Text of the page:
The stranger said that he was a lawyer and asked them some
challenging questions about how committed John and Charles are to bring about
social change in Kenya. Are they ready to make real sacrifices to promote
justice and peace? Why had they given up their African customs to follow the
latest foreign music and clothes styles? The lawyer said that he wasn’t taken in
by some of the fast-talking politicians and their many promises. But he was
committed to work for change from the grassroots up and to be a "voice of the
John and Charles said they had been Catholics but then
tried one of the newer Pentecostal groups in Nairobi. The man asked them what
real values they have to guide their lives. Are they really interested in
serving others or only in satisfying themselves? Soon they were back on the bus
and the two youths continued to talk about how hard life is in Kenya for young
people. When they reached Nakuru the man started to look for another bus that
would take him to Eldoret. But the two youths had liked their conversation so
much that they urged him to have lunch with them.
During the meal the lawyer said that he had studied
African traditions very carefully. African customs, sayings and stories contain
a lot of wisdom for today’s world. He spoke very convincingly. The man mentioned
several important African stories and novels that the two youths had studied in
Form Four. He gave the example of sharing a meal together. He said fast food
restaurants in Nairobi destroy the value of eating together in a relaxed
family-style way and enjoying good conversation. The man explained how a meal is
perhaps the most basic and ancient symbol of friendship, love and unity. Food
and drink taken in common are obvious signs that life is shared. The youths
laughed when he said that only a witch eats alone.
The stranger used the African proverb "relationship is in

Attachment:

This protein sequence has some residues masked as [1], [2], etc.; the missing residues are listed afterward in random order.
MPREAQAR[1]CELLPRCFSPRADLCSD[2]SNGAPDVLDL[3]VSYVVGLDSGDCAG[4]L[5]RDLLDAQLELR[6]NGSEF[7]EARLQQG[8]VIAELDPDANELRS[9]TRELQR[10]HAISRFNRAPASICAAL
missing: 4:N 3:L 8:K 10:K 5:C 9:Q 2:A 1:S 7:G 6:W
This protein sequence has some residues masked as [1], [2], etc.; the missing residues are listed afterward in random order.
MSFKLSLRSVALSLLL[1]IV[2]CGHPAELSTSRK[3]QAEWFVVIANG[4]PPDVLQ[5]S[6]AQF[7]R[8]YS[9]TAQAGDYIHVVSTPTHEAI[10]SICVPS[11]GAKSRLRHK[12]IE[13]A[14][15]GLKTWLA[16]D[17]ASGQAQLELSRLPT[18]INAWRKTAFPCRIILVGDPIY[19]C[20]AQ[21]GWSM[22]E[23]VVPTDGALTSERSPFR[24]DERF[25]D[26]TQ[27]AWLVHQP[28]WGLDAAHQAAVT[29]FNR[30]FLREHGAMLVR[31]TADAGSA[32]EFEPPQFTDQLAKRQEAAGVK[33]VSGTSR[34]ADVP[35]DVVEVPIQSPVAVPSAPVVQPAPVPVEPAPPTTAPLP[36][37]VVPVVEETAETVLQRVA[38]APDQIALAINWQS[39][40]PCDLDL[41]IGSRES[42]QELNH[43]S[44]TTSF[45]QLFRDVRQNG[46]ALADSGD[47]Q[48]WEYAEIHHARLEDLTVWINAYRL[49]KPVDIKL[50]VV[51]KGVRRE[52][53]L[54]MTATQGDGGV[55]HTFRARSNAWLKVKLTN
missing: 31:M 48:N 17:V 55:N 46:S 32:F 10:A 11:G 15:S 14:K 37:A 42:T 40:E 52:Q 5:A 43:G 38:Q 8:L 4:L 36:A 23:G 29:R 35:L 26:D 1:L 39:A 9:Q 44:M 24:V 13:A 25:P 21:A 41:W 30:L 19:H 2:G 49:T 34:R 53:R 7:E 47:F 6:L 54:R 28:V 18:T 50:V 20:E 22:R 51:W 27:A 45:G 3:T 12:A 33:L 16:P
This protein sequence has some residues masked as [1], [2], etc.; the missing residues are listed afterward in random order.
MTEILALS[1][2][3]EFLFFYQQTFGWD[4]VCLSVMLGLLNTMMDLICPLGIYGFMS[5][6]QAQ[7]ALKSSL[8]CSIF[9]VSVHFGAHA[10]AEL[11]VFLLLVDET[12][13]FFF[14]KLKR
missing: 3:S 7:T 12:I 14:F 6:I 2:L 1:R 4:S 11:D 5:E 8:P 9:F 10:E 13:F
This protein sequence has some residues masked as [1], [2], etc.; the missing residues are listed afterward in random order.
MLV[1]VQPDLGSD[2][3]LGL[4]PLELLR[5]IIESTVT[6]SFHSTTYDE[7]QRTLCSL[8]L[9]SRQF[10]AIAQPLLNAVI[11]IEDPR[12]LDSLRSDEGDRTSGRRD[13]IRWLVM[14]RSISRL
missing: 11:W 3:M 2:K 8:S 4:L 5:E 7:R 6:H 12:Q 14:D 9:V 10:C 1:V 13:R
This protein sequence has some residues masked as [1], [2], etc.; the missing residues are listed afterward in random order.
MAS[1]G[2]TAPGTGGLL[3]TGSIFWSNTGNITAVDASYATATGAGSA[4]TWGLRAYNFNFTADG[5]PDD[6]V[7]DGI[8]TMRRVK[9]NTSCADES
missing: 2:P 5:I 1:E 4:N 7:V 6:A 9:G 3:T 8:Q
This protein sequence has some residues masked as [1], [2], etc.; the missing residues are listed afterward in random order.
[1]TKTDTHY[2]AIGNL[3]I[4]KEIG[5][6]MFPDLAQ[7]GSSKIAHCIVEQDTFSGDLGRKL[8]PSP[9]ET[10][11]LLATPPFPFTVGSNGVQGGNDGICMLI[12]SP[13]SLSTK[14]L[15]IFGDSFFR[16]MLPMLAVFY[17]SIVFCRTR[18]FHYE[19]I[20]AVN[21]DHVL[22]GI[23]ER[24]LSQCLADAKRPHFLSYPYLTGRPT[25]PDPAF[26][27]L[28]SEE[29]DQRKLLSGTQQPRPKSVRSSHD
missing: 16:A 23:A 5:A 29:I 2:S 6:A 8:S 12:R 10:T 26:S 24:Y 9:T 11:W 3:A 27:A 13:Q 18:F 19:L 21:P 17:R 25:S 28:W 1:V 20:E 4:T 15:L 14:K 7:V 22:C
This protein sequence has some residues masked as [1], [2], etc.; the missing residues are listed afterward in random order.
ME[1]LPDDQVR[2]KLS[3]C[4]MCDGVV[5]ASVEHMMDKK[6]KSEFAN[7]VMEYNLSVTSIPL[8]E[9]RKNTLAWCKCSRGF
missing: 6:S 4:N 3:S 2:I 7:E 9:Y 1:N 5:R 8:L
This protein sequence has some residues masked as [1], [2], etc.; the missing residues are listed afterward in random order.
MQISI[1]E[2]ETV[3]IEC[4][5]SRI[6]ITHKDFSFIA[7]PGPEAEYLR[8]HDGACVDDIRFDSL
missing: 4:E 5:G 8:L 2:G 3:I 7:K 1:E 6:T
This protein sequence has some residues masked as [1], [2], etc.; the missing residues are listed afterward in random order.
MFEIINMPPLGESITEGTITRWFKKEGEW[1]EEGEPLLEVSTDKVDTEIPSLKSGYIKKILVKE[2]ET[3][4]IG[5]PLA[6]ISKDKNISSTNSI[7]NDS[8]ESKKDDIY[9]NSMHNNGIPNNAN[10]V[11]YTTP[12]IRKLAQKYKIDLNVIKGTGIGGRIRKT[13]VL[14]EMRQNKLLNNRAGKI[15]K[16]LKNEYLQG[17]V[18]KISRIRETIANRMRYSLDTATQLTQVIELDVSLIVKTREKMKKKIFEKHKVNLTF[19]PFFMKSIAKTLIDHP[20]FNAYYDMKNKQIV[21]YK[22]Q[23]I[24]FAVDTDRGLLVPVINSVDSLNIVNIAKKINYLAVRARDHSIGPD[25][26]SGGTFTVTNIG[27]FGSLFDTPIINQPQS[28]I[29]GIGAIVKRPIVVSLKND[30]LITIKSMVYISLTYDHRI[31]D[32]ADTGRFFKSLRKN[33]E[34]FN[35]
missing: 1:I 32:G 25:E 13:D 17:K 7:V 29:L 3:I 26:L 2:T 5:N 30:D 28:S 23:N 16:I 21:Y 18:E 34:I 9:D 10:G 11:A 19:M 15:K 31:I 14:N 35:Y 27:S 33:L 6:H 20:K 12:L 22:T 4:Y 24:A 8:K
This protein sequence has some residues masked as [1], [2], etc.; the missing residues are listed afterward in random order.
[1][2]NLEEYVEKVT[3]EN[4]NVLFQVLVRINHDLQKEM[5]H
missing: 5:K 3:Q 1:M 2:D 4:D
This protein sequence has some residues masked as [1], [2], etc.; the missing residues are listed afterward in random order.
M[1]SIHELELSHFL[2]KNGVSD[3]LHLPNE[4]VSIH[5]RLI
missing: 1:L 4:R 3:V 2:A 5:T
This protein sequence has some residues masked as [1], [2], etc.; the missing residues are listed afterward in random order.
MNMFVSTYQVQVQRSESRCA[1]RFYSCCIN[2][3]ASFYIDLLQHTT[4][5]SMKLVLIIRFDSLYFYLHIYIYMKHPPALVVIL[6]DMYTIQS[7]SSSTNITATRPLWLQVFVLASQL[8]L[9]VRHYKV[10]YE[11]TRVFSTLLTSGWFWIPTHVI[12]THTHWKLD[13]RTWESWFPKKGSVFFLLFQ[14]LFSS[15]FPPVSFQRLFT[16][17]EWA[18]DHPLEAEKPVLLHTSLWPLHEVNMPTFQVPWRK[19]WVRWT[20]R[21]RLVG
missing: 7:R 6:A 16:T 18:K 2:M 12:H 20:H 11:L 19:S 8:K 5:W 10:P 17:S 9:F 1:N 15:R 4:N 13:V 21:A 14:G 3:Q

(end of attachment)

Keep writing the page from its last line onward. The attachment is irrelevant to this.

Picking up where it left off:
the eating together" to explain how a pleasant meal can build community and
trust. He talked about the human and spiritual values in sharing together. He
even explained the meal symbolism in a religious context. John and Charles
followed his words very intently. Then they shared their own views.
Suddenly the man called over the waiter, paid the bill and with a quick wave was
out the door and gone. The two youths sat amazed. This lawyer had such wisdom
and experience. How much they liked hearing him explain African and religious
values. Now he was gone. Then they remembered that he was a famous and outspoken
civil rights lawyer who had been living in England because of the political
tensions in Kenya. He always was on the side of the poor and victimized. Also
they recalled that he had written several books about the importance of African
values and traditions.
This stranger had really challenged the two African youths
to rethink their lives and their values. John and Charles decided to return to
their home village with new hope and purpose. They agreed to make a fresh start
in their lives. Later on they would return to Nairobi and help bring about real
changes in Kenyan society.